Another month gone, another WeBS count completed. A smattering of waders, a confused wigeon, the ubiquitous great white egret, good numbers of great crested grebes and a lone bittern who broke cover at the right moment, were some of the highlights. There are a lot of swans on site at the moment, mainly on Phase 3, along with increasing numbers of geese. The geese are doing their best to eat all the reed on Phase 2, this has created a very visible grazing line around the entire reed fringe, not great from a habitat creation point of view, as we are still trying to increase reed coverage, but the silver lining is that it has created a very tempting feeding habitat for heron species. Separate from the WeBS count, I saw 11 little egrets, 2 great white egrets, 5 grey herons and a bittern all feeding in close proximity in the grazed fringe recently. It's all about balance though, we don't want the reed fringe being pushed back too much, or colonisation of new areas by the reed overly hampered and so we'll be looking at protecting more blocks of reed on Phase 2, to give them a bit of a break from the gobbling geese.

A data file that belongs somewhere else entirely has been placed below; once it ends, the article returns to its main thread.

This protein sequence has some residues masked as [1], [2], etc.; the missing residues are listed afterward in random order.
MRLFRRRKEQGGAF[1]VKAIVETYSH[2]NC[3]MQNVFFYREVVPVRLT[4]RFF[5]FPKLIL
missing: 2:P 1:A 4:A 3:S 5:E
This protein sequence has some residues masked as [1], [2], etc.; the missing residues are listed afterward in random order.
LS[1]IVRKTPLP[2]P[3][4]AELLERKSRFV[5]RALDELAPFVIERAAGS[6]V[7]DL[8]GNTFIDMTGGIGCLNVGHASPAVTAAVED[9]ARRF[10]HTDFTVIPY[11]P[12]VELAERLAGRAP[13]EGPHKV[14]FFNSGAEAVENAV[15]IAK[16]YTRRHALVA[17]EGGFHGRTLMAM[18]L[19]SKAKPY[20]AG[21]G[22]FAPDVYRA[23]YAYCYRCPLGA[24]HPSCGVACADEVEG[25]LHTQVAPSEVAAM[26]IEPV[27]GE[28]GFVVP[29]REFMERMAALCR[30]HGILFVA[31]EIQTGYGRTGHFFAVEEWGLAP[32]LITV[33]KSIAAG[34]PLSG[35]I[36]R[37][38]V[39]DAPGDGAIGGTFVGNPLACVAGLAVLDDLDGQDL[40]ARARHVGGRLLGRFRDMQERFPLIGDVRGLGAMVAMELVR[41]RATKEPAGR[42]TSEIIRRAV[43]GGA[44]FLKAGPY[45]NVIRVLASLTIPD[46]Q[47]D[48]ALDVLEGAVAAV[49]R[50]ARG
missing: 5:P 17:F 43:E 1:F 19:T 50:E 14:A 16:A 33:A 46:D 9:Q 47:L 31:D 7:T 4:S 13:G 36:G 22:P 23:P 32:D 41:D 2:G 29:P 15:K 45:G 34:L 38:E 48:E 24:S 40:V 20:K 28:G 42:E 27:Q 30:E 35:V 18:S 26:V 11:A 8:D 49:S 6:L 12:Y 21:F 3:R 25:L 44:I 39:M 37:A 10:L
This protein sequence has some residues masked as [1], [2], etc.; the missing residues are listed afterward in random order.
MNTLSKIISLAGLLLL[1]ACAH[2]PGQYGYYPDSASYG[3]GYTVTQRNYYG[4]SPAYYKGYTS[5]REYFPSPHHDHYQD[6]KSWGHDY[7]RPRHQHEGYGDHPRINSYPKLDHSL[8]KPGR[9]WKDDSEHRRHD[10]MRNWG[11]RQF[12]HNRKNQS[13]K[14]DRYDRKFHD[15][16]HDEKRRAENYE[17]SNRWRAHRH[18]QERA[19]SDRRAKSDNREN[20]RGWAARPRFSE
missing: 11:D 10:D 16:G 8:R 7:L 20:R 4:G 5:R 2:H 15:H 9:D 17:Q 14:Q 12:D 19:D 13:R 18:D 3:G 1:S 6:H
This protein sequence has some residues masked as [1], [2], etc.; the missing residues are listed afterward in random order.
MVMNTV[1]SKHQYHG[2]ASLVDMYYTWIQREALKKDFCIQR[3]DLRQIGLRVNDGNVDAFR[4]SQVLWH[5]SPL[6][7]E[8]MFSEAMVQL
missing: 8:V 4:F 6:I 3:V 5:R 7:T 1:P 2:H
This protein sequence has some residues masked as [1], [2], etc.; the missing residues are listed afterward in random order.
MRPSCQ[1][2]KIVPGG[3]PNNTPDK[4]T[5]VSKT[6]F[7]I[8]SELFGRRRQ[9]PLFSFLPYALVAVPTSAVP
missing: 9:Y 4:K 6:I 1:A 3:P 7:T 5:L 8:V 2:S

Great crested grebe
Great white egret
Black headed gull
Lesser black-backed gull
Greylag x Canada
Photo of a stoat taken by visitor David Peck. If you were wondering, stoats look stoatly different to weasels, which are themselves weasely recognised...
We spend 90% of net income on conservation, public education and advocacy
The RSPB is a member of BirdLife International. Find out more about the partnership
© The Royal Society for the Protection of Birds (RSPB) is a registered charity: England and Wales no. 207076, Scotland no. SC037654
Accepting all non-essential cookies helps us to personalise your experience
These cookies are required for basic web functions
Allow us to collect anonymised performance data
Allow us to personalise your experience